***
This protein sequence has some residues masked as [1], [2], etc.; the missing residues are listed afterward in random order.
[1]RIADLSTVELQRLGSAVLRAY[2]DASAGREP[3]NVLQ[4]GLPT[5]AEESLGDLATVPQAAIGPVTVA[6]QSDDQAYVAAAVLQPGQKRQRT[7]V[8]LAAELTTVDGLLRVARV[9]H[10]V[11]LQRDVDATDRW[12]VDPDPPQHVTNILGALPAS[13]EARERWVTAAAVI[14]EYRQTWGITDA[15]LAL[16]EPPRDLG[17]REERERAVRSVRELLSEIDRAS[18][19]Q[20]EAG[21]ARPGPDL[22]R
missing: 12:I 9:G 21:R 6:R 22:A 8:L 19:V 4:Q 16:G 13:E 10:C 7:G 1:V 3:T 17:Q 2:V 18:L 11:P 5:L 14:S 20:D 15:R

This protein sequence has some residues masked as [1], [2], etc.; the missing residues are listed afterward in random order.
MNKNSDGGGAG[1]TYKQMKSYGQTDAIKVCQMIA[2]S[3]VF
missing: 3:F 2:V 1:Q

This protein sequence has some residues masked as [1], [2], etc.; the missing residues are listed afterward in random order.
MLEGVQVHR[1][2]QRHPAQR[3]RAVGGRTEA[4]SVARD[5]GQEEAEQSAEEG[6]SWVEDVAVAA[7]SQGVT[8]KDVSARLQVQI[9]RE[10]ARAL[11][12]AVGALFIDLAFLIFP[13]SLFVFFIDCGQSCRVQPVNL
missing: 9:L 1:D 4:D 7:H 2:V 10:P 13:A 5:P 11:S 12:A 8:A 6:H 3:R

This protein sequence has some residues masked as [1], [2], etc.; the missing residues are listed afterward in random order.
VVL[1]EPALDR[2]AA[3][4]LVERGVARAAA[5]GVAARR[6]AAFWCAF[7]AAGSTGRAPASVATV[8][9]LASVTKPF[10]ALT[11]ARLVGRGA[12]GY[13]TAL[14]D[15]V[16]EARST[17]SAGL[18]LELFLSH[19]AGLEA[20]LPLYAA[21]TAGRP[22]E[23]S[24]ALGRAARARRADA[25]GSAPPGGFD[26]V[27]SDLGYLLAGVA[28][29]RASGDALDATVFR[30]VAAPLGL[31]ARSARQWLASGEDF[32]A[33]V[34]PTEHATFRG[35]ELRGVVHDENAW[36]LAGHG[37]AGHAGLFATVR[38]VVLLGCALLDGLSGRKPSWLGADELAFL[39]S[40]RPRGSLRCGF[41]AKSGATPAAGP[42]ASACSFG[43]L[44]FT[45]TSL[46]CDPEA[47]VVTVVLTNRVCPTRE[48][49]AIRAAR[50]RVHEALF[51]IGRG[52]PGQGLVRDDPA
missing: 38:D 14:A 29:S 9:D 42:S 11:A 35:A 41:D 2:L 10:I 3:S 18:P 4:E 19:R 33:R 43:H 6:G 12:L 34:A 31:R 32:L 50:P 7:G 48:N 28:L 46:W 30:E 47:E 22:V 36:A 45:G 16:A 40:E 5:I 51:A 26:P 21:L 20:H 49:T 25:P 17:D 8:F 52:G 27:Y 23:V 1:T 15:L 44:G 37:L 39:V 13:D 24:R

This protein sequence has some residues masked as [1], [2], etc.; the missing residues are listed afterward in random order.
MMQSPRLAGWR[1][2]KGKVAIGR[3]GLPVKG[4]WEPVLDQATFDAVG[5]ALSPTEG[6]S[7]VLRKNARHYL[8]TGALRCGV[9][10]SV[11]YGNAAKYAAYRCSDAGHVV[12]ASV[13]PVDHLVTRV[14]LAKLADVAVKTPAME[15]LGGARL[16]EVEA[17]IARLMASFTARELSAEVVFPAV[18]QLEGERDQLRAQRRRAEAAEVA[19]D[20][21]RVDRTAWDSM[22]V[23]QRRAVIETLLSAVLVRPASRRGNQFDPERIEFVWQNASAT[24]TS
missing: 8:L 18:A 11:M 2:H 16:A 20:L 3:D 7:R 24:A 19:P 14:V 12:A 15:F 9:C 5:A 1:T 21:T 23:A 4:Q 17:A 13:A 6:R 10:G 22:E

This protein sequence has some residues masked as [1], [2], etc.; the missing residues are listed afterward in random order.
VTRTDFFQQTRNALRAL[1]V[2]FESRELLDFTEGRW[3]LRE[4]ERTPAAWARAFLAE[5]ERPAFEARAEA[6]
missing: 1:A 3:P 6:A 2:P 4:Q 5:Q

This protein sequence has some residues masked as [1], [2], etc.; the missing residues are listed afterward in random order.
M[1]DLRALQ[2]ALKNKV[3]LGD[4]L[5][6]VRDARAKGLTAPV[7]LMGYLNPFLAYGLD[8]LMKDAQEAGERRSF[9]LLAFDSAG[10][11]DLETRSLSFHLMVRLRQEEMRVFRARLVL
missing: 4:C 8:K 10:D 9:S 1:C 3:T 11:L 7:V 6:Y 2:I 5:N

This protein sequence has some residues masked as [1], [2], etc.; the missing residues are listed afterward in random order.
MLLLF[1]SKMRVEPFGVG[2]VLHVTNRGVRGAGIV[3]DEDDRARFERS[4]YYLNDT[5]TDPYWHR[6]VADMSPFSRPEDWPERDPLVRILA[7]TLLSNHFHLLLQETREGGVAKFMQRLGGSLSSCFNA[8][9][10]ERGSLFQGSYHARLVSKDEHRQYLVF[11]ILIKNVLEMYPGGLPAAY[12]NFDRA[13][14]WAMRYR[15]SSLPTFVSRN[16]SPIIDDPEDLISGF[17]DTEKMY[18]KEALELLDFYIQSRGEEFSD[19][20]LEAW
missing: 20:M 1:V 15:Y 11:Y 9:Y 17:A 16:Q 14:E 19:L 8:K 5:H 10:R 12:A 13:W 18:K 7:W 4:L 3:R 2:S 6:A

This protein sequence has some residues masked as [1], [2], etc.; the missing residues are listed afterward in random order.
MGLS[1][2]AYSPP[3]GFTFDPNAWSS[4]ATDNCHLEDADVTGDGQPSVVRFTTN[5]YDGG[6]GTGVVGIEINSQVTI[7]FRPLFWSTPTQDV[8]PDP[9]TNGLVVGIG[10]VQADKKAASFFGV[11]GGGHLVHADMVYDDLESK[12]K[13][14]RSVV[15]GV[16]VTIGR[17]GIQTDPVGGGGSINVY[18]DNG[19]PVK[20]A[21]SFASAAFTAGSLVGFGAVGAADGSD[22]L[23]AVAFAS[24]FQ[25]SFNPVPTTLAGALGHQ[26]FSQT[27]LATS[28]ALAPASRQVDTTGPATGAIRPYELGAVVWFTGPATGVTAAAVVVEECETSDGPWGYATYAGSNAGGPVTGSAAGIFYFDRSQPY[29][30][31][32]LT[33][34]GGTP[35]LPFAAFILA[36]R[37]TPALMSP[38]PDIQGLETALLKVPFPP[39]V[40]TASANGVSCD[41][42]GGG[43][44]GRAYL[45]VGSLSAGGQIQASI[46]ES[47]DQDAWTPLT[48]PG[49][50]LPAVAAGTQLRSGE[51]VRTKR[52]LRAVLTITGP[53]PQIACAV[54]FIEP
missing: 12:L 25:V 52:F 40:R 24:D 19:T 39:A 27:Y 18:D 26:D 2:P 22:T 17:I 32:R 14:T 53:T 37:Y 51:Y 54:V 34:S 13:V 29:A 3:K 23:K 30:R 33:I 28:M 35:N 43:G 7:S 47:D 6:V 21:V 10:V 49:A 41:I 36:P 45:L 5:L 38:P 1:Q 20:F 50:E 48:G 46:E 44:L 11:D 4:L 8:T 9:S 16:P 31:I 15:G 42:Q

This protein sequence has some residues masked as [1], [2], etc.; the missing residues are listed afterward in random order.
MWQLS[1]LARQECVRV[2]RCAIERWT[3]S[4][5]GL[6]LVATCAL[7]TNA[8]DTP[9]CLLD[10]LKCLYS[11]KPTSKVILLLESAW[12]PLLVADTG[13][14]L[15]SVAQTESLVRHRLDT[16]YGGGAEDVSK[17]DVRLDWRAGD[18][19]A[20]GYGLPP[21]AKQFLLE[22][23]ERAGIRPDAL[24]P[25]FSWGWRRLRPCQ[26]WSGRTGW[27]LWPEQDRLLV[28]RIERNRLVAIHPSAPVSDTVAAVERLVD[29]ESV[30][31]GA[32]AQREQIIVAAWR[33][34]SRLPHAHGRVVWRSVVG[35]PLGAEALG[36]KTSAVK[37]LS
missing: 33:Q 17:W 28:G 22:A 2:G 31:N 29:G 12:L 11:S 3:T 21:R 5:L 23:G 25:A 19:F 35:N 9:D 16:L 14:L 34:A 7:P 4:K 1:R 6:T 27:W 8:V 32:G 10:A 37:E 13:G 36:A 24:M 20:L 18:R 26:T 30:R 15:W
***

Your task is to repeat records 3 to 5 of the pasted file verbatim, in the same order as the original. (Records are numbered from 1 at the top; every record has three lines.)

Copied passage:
This protein sequence has some residues masked as [1], [2], etc.; the missing residues are listed afterward in random order.
MLEGVQVHR[1][2]QRHPAQR[3]RAVGGRTEA[4]SVARD[5]GQEEAEQSAEEG[6]SWVEDVAVAA[7]SQGVT[8]KDVSARLQVQI[9]RE[10]ARAL[11][12]AVGALFIDLAFLIFP[13]SLFVFFIDCGQSCRVQPVNL
missing: 9:L 1:D 4:D 7:H 2:V 10:P 13:A 5:P 11:S 12:A 8:A 6:H 3:R

This protein sequence has some residues masked as [1], [2], etc.; the missing residues are listed afterward in random order.
VVL[1]EPALDR[2]AA[3][4]LVERGVARAAA[5]GVAARR[6]AAFWCAF[7]AAGSTGRAPASVATV[8][9]LASVTKPF[10]ALT[11]ARLVGRGA[12]GY[13]TAL[14]D[15]V[16]EARST[17]SAGL[18]LELFLSH[19]AGLEA[20]LPLYAA[21]TAGRP[22]E[23]S[24]ALGRAARARRADA[25]GSAPPGGFD[26]V[27]SDLGYLLAGVA[28][29]RASGDALDATVFR[30]VAAPLGL[31]ARSARQWLASGEDF[32]A[33]V[34]PTEHATFRG[35]ELRGVVHDENAW[36]LAGHG[37]AGHAGLFATVR[38]VVLLGCALLDGLSGRKPSWLGADELAFL[39]S[40]RPRGSLRCGF[41]AKSGATPAAGP[42]ASACSFG[43]L[44]FT[45]TSL[46]CDPEA[47]VVTVVLTNRVCPTRE[48][49]AIRAAR[50]RVHEALF[51]IGRG[52]PGQGLVRDDPA
missing: 38:D 14:A 29:S 9:D 42:S 11:A 35:A 41:D 2:L 10:I 3:S 18:P 4:E 19:R 33:R 43:H 6:G 12:L 34:A 31:R 32:L 50:P 7:G 48:N 28:L 46:W 30:E 47:E 22:V 36:A 45:G 16:A 40:E 5:I 51:A 26:P 21:L 20:H 49:T 25:P 17:D 8:F 52:G 27:Y 23:V 1:T 15:L 44:G 37:L 39:V 13:D 24:R

This protein sequence has some residues masked as [1], [2], etc.; the missing residues are listed afterward in random order.
MMQSPRLAGWR[1][2]KGKVAIGR[3]GLPVKG[4]WEPVLDQATFDAVG[5]ALSPTEG[6]S[7]VLRKNARHYL[8]TGALRCGV[9][10]SV[11]YGNAAKYAAYRCSDAGHVV[12]ASV[13]PVDHLVTRV[14]LAKLADVAVKTPAME[15]LGGARL[16]EVEA[17]IARLMASFTARELSAEVVFPAV[18]QLEGERDQLRAQRRRAEAAEVA[19]D[20][21]RVDRTAWDSM[22]V[23]QRRAVIETLLSAVLVRPASRRGNQFDPERIEFVWQNASAT[24]TS
missing: 8:L 18:A 11:M 2:H 16:A 20:L 3:D 7:R 24:A 19:P 14:V 12:A 15:F 9:C 5:A 1:T 21:T 23:A 4:Q 17:A 13:A 6:R 10:G 22:E